Children and Families Bill

Memorandum submitted by TCCR and One Plus One (CF 22)

TCCR and One Plus One have concerns about the proposed legislation on parental involvement. We believe that the current proposals do not adequately take into account the psychological impact on infants and young children of arrangements where substantial amounts of time are spent away from the primary attachment figure (usually, but not always, the mother). We feel that where the court deems there to be no risk of harm to a child from the involvement of the non-resident parent, the presumption introduced under this legislation will make it more likely than is currently the case that the court will grant an order whereby care is shared more equally in terms of time.

It is imperative that any change in the law should put the needs of infants above those of parents, and we feel that the current proposals regarding parental involvement have the potential to run counter to this basic premise.

We understand that care being shared more equally in terms of time is not the intention behind the proposed legislation and that the Government has taken steps to ensure that the changes are not interpreted in this way. In practice, however, we feel there to be a significant risk that the law will be interpreted thus. Research shows - and our clinical experience confirms this – that arrangements whereby a very young child spends significant amounts of time away from their primary caregiver are likely to be extremely distressing and disruptive for those infants and young children, and most definitely not in their best interests given the impact which they might have on that child's attachment system and emotional development.

Research from Australia published in 2010 gives a stark warning about the dangers which we feel such proposals could lead to:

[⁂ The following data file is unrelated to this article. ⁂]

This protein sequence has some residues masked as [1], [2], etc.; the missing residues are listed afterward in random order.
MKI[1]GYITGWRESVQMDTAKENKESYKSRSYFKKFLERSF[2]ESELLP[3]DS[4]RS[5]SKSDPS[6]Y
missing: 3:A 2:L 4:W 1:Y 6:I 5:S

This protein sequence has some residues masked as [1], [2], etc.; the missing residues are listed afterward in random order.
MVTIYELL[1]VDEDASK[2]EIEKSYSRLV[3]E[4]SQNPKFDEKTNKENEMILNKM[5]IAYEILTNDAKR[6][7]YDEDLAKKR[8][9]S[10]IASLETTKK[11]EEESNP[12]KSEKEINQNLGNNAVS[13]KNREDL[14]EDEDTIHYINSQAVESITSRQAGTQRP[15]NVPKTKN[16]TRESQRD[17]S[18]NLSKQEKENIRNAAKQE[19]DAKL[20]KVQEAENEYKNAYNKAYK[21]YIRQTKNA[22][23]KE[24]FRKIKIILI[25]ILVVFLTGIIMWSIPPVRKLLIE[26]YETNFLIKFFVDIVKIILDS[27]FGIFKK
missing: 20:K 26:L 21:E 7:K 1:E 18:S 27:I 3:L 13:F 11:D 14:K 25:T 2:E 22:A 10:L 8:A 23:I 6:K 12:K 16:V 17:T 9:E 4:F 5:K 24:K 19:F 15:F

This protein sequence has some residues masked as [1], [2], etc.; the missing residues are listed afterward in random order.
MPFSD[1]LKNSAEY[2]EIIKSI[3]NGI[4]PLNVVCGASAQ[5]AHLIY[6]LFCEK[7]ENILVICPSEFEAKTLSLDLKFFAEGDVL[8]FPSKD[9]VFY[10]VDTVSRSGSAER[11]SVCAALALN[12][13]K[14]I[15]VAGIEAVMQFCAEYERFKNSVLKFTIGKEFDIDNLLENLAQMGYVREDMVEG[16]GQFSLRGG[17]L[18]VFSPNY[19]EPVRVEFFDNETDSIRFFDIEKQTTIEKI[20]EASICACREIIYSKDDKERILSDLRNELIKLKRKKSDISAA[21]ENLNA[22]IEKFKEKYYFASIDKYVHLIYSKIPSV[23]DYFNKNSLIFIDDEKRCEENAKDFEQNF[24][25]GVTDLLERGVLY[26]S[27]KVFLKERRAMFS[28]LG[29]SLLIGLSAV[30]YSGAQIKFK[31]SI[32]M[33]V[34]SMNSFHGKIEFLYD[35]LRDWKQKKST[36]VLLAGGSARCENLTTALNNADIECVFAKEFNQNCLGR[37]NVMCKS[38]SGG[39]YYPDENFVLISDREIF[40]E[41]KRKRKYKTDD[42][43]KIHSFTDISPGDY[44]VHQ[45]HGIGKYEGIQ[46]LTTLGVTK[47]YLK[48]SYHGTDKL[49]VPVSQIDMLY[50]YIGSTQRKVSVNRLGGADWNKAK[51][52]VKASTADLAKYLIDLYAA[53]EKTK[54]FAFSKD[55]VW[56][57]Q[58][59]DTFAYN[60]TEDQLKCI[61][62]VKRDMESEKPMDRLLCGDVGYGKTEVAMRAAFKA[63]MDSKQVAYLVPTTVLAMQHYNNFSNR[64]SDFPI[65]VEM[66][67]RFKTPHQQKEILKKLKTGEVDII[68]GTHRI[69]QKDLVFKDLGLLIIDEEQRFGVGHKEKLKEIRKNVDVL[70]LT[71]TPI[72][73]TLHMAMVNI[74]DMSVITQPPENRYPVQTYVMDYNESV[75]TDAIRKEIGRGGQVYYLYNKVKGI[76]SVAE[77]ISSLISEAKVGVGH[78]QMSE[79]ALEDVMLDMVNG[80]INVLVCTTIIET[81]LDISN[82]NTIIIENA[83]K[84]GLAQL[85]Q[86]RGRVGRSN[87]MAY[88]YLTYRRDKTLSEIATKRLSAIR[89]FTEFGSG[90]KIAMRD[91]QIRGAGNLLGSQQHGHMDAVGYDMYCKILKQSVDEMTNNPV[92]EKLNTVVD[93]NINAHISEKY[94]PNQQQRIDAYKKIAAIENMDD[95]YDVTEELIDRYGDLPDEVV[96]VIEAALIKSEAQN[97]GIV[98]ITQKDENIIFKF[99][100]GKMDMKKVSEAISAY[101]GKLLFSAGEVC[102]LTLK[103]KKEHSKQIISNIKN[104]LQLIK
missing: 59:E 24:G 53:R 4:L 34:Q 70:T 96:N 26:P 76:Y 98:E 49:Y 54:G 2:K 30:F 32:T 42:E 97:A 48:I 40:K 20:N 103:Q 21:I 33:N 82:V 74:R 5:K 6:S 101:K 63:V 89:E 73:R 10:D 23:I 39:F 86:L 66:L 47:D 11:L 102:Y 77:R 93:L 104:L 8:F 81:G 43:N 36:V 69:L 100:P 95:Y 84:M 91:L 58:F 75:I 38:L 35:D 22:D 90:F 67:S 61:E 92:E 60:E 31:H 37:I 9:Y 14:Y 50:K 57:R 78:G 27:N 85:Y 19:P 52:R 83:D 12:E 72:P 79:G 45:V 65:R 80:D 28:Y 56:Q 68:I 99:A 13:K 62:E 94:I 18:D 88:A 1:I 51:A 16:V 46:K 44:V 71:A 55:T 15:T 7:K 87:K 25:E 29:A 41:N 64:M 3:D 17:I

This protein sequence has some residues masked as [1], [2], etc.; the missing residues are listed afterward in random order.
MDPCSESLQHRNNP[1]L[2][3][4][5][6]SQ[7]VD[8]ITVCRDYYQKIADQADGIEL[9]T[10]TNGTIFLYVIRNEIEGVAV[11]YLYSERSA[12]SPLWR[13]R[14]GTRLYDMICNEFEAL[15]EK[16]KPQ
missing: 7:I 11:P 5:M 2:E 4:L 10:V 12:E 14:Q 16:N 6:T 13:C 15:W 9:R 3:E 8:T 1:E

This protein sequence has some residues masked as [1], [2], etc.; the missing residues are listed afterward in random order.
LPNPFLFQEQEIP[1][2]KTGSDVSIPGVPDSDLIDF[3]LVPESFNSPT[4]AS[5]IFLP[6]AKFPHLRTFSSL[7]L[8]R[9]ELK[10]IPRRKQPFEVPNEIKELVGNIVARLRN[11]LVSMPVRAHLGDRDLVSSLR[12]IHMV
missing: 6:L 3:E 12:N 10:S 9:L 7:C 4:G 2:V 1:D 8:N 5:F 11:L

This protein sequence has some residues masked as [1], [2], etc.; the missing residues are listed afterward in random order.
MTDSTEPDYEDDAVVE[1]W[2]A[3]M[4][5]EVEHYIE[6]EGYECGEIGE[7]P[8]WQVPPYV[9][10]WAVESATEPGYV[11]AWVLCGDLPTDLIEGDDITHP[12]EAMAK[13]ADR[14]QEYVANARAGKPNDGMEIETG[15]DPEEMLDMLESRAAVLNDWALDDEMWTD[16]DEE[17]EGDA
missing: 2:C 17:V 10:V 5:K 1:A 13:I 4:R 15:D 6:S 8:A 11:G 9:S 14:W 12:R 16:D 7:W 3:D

'Consistent with the findings of Solomon and George (1999), young infants under two years of age living with a non-resident parent for only one or more nights a week were more irritable, and were more watchful and wary of separation from their primary caregiver than young children primarily in the care of one parent. Children aged 2-3 years in shared care (at the policy definition of 5 nights or more per fortnight) showed significantly lower levels of persistence with routine tasks, learning and play than children in the other two groups. Of concern but as predicted by attachment theory, they also showed severely distressed behaviours in their relationship with the primary parent (often very upset, crying or hanging on to the parent, and hitting, biting, or kicking), feeding related problems (gagging on food or refusing to eat) and not reacting when hurt. Such behaviours are consistent with high levels of attachment distress, and the second report details this body of work as an important context for understanding the pathways of disruption indicated by these findings. Thus, regardless of socio-economic background, parenting or inter-parental cooperation, shared overnight care of children under four years of age had an independent and deleterious impact on several emotional and behavioral regulation outcomes'. (McIntosh, J et al. Post-separation parenting arrangements and developmental outcomes for infants and children. Collected reports. 2010)

One Plus One and TCCR believe that - if this proposal is to go through - there must be explicit guidance to judges, and also to parents, about the degree to which care could be shared in relation to the child's age. In response to a letter TCCR sent to Edward Timpson, the Minister categorically

ruled this out however: 'There are no plans to introduce guidelines to courts or parents on how care can be shared according to a child's age'.

The Australian research cited above shows negative impacts on infant and young child develop where parenting is shared in a ratio of 35:65 and above (i.e. 5 nights or more per fortnight). We believe that it is wholly inadequate to dismiss our call for guidance for judges and parents using the argument that the Bill will not result in 50:50 shared care arrangements - since at ratios of care which are weighted heavily in favour of the primary caregiver there nevertheless remains potential for significant harm to the emotional development of infants and young children.

March 2013

Prepared 13th March 2013